Phoenix Police Chief Daniel Garcia fired after asking for contract

PHOENIX — Police Chief Daniel Garcia was fired Thursday shortly after requesting a two-year contract from the city to “silence” his critics.

The firing came shortly after Garcia held a press conference to both request the contract and blast police unions.

“My opinion is this is a huge step in the right direction,” Sean Mattson, president of the Phoenix Police Sergeants and Lieutenants Association, said. “I’ve never had a police chief I’ve been so disappointed in.”

Mattson said his sentiments are echoed throughout the department.

“This guy needs to go,” he said. “It’s not just sergeants and lieutenants, we have gotten it from very rank in the Phoenix Police Department except for the chief of police himself and the assistant executive chief.”

Councilman Sal DiCiccio said he had an inkling Garcia’s job was at risk, but wasn’t positive.

“Nobody on the city council knew this was going to happen today,” he said. “I kind of got a tip, as I do. I was not officially told.”

“It’s time to silence the critics, police unions … cannot run the Phoenix Police Department,” he said.
In the press conference, Garcia said police unions are harming both the city and officers.

“It’s time to silence the critics, police unions … cannot run the Phoenix Police Department,” he said.

City Manager Ed Zuercher, Garcia’s superior, said he was never asked about a two-year contract and directed Garcia to not hold the conference.

“This issue is about obeying orders,” Zuercher said. “This is about obeying a supervisor. That is the issue at hand here. That is why he was fired.”

“This issue is about obeying orders,” Zuercher said. “This is about obeying a supervisor. That is the issue at hand here. That is why he was fired.”
Phoenix Mayor Greg Stanton said he supports Zuercher’s decision.

“It couldn’t have been an easy choice, but it was the right choice,” he said, adding that he had no prior knowledge of the press conference.

Zuercher said he has “no idea” what Garcia was thinking by going through with the press conference. The former chief was notified in a letter that he was terminated.

DiCiccio said Garcia’s press conference was representative of his tenure as chief.

“He’s (Garcia) created a vindictive situation where he’s gone after individuals that didn’t agree with him and we’ve seen that in his policies and the way he handles things,” he said.

Garcia essentially signed his termination papers by holding the press conference.

“The press conference that he had literally set the stage for this own departure,” DiCiccio said. “That’s what he said. He literally said he’s going to leave. You don’t hold a press conference like he held and not expect to be fired.”

Last month, unions representing Phoenix police officers sought a vote of no confidence in Garcia.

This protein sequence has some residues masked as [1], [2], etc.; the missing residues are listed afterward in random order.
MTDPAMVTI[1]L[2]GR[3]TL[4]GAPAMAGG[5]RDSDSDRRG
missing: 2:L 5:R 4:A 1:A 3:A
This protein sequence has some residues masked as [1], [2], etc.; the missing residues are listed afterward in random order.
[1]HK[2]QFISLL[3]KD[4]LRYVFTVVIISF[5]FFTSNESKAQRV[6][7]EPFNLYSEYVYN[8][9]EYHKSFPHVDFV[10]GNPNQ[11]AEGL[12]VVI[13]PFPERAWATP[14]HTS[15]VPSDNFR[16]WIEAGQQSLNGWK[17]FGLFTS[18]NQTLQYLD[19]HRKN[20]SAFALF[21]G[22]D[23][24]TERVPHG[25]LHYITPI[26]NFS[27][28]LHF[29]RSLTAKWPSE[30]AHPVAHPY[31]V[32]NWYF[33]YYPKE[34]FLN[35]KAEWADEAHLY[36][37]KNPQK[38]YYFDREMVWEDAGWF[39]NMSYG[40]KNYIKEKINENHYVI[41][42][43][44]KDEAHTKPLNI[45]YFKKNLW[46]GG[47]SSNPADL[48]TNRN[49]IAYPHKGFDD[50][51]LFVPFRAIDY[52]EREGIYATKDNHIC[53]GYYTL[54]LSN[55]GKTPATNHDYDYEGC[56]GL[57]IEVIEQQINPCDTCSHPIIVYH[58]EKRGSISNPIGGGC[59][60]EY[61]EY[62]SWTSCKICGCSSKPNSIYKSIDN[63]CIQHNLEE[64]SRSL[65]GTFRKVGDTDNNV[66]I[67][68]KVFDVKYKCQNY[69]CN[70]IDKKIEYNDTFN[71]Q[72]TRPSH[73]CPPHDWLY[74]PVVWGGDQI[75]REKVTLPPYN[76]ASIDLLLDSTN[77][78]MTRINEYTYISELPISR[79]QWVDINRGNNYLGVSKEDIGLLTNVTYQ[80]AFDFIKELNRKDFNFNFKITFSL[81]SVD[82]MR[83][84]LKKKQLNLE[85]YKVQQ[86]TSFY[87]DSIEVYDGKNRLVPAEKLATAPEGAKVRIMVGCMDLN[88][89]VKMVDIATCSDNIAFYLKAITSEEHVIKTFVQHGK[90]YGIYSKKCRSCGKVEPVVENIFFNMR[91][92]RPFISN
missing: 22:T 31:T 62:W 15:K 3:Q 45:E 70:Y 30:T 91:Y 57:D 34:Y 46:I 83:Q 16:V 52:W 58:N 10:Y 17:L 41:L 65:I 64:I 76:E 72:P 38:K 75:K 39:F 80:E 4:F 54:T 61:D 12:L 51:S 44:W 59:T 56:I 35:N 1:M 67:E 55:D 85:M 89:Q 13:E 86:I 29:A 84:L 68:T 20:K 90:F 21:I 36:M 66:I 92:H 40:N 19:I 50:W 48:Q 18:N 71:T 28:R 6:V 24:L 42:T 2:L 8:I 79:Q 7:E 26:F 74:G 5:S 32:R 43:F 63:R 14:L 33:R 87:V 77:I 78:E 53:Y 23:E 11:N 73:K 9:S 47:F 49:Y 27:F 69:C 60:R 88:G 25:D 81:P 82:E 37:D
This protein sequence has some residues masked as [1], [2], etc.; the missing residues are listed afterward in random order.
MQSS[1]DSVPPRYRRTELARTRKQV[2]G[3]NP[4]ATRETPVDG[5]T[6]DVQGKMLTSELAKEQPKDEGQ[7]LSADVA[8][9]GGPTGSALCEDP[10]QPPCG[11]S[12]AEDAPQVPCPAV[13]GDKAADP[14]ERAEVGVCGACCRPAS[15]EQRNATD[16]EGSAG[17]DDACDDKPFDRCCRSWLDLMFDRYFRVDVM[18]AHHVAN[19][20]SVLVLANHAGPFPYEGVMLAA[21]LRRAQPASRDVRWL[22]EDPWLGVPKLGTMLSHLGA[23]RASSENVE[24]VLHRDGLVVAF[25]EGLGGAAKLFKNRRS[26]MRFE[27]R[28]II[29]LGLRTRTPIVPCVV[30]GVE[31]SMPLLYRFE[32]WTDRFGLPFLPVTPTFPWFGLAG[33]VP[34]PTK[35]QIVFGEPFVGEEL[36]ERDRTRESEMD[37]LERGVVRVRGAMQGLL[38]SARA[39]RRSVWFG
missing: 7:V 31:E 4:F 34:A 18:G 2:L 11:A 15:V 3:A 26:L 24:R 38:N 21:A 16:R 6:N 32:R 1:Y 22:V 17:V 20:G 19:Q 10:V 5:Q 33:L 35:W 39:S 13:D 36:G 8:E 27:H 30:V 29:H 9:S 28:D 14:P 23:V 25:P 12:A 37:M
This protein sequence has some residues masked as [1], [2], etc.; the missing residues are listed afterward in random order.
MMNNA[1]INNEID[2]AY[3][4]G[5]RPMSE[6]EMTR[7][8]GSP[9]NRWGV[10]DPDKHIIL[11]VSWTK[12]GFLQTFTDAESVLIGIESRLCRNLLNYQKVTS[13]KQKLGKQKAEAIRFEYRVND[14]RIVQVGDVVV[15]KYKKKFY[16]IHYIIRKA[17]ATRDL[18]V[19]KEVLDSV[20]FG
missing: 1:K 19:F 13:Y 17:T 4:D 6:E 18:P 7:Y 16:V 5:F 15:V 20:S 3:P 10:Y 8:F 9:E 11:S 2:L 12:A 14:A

“He is devoid of true leadership skills and has proven to be a tyrant and a bully who manages through threats, fear and intimidation,” Phoenix Law Enforcement Association President Joe Clure said at the time.

Garcia said the unions have not announced the results of the vote because it failed. Zuercher said Garcia’s termination had nothing to do with unions.

The unions allege Garcia has lost credibility with the officers in his charge, especially after one, diagnosed with Post-Traumatic Stress Disorder, took his own life in early November.

“Crag Tiger was the final straw that broke the back of confidence and removed what little bit of morale was left on the department,” Mattson said. “But don’t get me wrong. This item is merely one of the many actions that this chief has manifested during his disastrous tenure since coming to the Phoenix Police Department.”

Tiger, a 12-year veteran of the force, was diagnosed with PTSD in 2012 after fatally shooting a suspect. He was fired in 2013 after being arrested for driving under the influence.

After Garcia was terminated, DiCiccio said he was through with the chief after Garcia seemingly bashing Tiger’s family in an interview.

“You cannot do that to our fallen heroes,” he said. “You don’t do those things. This was an attack on his family and that is unacceptable.”

Garcia said his tenure at the department was rough because of a lack of officers but he had made positive strides.

“The little bit of positive that he has done since he got here is far outweighed by the negative that he has done and the environment that currently exists in the Phoenix Police Department,” Mattson said.

Garcia was hired in March 2012. He was formerly an assistant police chief in Dallas. He has struggled for popularity since his arrival.

One of his most controversial decisions was asking officers to reaffirm their oath of office every January. Clure said there has been a rift between Garcia and officers from the beginning.

“The police chief has failed to make a connection with the rank and file police officers,” he said in 2013.

Last year, 93 percent of officers said they were dissatisfied with Garcia.

Joe Yahner will serve as the city’s interim chief. Yahner served as acting chief prior to Garcia’s hiring.

DiCiccio said the city has a big chore on its hands when it comes to naming the new chief.

“A police department can take your rights away — they can arrest you, they can detain you — there’s a lot of things you can do in there,” he said. “But if you have the wrong person in charge, you’re going to have someone that can be vindictive. The public doesn’t want to see that either.”

DiCiccio said the hiring process will likely take months.

KTAR’s Martha Maurer, Jim Cross and Sandra Haros and the Associated Press contributed to this report.